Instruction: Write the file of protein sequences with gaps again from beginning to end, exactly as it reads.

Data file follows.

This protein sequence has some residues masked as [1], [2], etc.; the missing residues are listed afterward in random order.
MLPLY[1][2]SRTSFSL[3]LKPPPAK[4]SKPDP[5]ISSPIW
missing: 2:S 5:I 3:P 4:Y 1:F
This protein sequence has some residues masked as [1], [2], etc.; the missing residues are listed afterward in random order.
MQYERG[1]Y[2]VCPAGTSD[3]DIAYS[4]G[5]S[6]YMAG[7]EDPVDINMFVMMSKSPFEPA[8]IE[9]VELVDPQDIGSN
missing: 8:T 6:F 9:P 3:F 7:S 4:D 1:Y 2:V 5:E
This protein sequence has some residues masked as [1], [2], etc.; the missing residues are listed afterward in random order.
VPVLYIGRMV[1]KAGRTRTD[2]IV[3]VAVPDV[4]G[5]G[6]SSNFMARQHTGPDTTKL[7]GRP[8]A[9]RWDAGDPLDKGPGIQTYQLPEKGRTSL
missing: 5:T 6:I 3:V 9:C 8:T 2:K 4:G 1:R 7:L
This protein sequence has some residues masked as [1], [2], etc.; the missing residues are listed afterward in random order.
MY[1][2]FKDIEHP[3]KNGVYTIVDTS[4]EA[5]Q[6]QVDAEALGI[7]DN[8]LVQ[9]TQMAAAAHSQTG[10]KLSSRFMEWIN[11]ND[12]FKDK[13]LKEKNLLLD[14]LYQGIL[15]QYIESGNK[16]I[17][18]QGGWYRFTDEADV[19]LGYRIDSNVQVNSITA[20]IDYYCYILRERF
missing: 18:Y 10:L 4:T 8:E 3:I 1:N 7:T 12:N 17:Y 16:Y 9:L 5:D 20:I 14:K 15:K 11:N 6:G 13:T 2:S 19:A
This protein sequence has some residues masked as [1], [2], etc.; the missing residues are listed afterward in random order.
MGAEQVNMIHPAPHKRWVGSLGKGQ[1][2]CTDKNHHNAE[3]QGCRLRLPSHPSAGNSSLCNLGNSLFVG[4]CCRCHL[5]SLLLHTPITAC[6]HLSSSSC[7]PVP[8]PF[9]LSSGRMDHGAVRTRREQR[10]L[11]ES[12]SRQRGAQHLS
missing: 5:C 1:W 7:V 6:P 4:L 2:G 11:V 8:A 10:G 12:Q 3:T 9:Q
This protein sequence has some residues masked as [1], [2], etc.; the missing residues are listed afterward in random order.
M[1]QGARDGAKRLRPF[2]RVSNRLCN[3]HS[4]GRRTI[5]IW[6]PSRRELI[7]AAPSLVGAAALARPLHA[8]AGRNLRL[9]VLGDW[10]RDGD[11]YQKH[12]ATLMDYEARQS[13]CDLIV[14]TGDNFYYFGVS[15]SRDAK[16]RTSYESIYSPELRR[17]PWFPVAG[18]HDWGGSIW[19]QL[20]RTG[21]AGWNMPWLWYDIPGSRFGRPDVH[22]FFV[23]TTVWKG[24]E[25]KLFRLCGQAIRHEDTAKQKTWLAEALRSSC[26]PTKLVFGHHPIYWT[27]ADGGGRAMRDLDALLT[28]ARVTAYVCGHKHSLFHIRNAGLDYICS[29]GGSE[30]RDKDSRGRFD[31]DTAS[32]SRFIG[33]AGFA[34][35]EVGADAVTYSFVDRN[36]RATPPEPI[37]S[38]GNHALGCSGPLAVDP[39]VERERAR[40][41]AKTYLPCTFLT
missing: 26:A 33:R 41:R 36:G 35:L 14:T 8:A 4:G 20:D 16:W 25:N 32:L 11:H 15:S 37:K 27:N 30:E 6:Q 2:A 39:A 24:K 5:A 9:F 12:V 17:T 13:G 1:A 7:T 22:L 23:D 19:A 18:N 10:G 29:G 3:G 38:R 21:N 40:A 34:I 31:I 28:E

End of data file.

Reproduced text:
This protein sequence has some residues masked as [1], [2], etc.; the missing residues are listed afterward in random order.
MLPLY[1][2]SRTSFSL[3]LKPPPAK[4]SKPDP[5]ISSPIW
missing: 2:S 5:I 3:P 4:Y 1:F
This protein sequence has some residues masked as [1], [2], etc.; the missing residues are listed afterward in random order.
MQYERG[1]Y[2]VCPAGTSD[3]DIAYS[4]G[5]S[6]YMAG[7]EDPVDINMFVMMSKSPFEPA[8]IE[9]VELVDPQDIGSN
missing: 8:T 6:F 9:P 3:F 7:S 4:D 1:Y 2:V 5:E
This protein sequence has some residues masked as [1], [2], etc.; the missing residues are listed afterward in random order.
VPVLYIGRMV[1]KAGRTRTD[2]IV[3]VAVPDV[4]G[5]G[6]SSNFMARQHTGPDTTKL[7]GRP[8]A[9]RWDAGDPLDKGPGIQTYQLPEKGRTSL
missing: 5:T 6:I 3:V 9:C 8:T 2:K 4:G 1:R 7:L
This protein sequence has some residues masked as [1], [2], etc.; the missing residues are listed afterward in random order.
MY[1][2]FKDIEHP[3]KNGVYTIVDTS[4]EA[5]Q[6]QVDAEALGI[7]DN[8]LVQ[9]TQMAAAAHSQTG[10]KLSSRFMEWIN[11]ND[12]FKDK[13]LKEKNLLLD[14]LYQGIL[15]QYIESGNK[16]I[17][18]QGGWYRFTDEADV[19]LGYRIDSNVQVNSITA[20]IDYYCYILRERF
missing: 18:Y 10:L 4:T 8:E 3:I 1:N 7:T 12:N 17:Y 16:Y 9:L 5:D 20:I 14:K 15:K 11:N 6:G 13:T 2:S 19:A
This protein sequence has some residues masked as [1], [2], etc.; the missing residues are listed afterward in random order.
MGAEQVNMIHPAPHKRWVGSLGKGQ[1][2]CTDKNHHNAE[3]QGCRLRLPSHPSAGNSSLCNLGNSLFVG[4]CCRCHL[5]SLLLHTPITAC[6]HLSSSSC[7]PVP[8]PF[9]LSSGRMDHGAVRTRREQR[10]L[11]ES[12]SRQRGAQHLS
missing: 5:C 1:W 7:V 6:P 4:L 2:G 11:V 8:A 10:G 12:Q 3:T 9:Q
This protein sequence has some residues masked as [1], [2], etc.; the missing residues are listed afterward in random order.
M[1]QGARDGAKRLRPF[2]RVSNRLCN[3]HS[4]GRRTI[5]IW[6]PSRRELI[7]AAPSLVGAAALARPLHA[8]AGRNLRL[9]VLGDW[10]RDGD[11]YQKH[12]ATLMDYEARQS[13]CDLIV[14]TGDNFYYFGVS[15]SRDAK[16]RTSYESIYSPELRR[17]PWFPVAG[18]HDWGGSIW[19]QL[20]RTG[21]AGWNMPWLWYDIPGSRFGRPDVH[22]FFV[23]TTVWKG[24]E[25]KLFRLCGQAIRHEDTAKQKTWLAEALRSSC[26]PTKLVFGHHPIYWT[27]ADGGGRAMRDLDALLT[28]ARVTAYVCGHKHSLFHIRNAGLDYICS[29]GGSE[30]RDKDSRGRFD[31]DTAS[32]SRFIG[33]AGFA[34][35]EVGADAVTYSFVDRN[36]RATPPEPI[37]S[38]GNHALGCSGPLAVDP[39]VERERAR[40][41]AKTYLPCTFLT
missing: 26:A 33:R 41:R 36:G 35:L 14:T 8:A 4:G 20:D 16:W 25:N 32:L 11:H 15:S 37:K 27:N 30:E 6:Q 2:A 39:A 24:K 5:A 9:F 12:V 17:T 13:G 1:A 7:T 22:L 23:D 19:A 18:N 10:G 29:G 3:G 38:R 21:N 40:A 34:I 31:I 28:E